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After NBA Africa, Beal turns focus to Wizards


After NBA Africa, Beal turns focus to Wizards

Soon, after this morning's NBA Africa Game in Johannesburg wraps up, Bradley Beal will be heading back to prepare for his fourth season with the Wizards. That'll include a stop with USA Basketball in Las Vegas and a small workout group that'll include backcourt mate John Wall. 

"I always told the league I would do something with Basketball Without Borders. When I have a free summer, an opportunity to do it, I would," Beal said via phone from South Africa, where the league will have its first organized game Saturday morning. "This was perfect. I'd never been to Africa before and this was such a great chance. There are other great players here and they're dedicating their time to be here as well. Why not me? ... I'm glad I did it. I'm enjoying every minute of it."

Beal's workout routine hasn't been interrupted. The facilities there are top notch. The exhibition game caps a week of camps as the NBA aims to expand the game globally. It already has grown deep roots in China.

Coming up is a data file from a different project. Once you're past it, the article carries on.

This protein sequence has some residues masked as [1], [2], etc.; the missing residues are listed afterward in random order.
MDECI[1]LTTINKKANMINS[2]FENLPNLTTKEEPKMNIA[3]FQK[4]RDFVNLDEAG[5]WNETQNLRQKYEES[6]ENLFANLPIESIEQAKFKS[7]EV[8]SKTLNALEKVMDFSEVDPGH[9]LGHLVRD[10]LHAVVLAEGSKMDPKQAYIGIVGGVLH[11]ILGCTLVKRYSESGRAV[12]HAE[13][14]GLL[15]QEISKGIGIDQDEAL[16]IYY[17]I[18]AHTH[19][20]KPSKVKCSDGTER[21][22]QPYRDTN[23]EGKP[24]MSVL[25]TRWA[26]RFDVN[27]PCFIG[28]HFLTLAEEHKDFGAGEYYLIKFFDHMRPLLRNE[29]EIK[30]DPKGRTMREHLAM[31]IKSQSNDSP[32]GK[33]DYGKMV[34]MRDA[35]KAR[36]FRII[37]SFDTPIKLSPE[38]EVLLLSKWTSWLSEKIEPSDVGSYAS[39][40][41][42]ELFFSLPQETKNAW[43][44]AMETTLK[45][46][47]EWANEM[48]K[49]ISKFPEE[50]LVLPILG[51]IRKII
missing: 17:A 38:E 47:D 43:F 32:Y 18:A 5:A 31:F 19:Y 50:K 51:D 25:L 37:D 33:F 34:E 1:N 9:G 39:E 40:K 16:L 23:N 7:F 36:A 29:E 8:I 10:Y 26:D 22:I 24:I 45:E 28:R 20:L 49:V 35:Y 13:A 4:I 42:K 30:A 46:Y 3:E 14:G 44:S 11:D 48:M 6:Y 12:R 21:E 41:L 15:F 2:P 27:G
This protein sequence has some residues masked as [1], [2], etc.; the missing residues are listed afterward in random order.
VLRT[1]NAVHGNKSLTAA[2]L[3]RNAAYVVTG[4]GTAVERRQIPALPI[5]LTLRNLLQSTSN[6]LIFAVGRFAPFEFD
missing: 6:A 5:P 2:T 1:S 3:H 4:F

"It's been a humbling experience. ... They look up to us. They're appreciative of everything we do," Beal said of his experience in Africa. "They're appreciative of who we are and the fact that we play basketball. ... Seeing all the neighborhoods and the communities that these people are raised in, seeing where they come from, how they still have positive attitudes, they're still smiling. They're still living their everyday lives."

Beal is joined by the likes of Chris Paul, Trey Burke, Nik Vucevic and other NBAers with ties to the continent such as Giannis Antetokounmpo and his brother Thanasis, Luol Deng and Bismack Biyombo.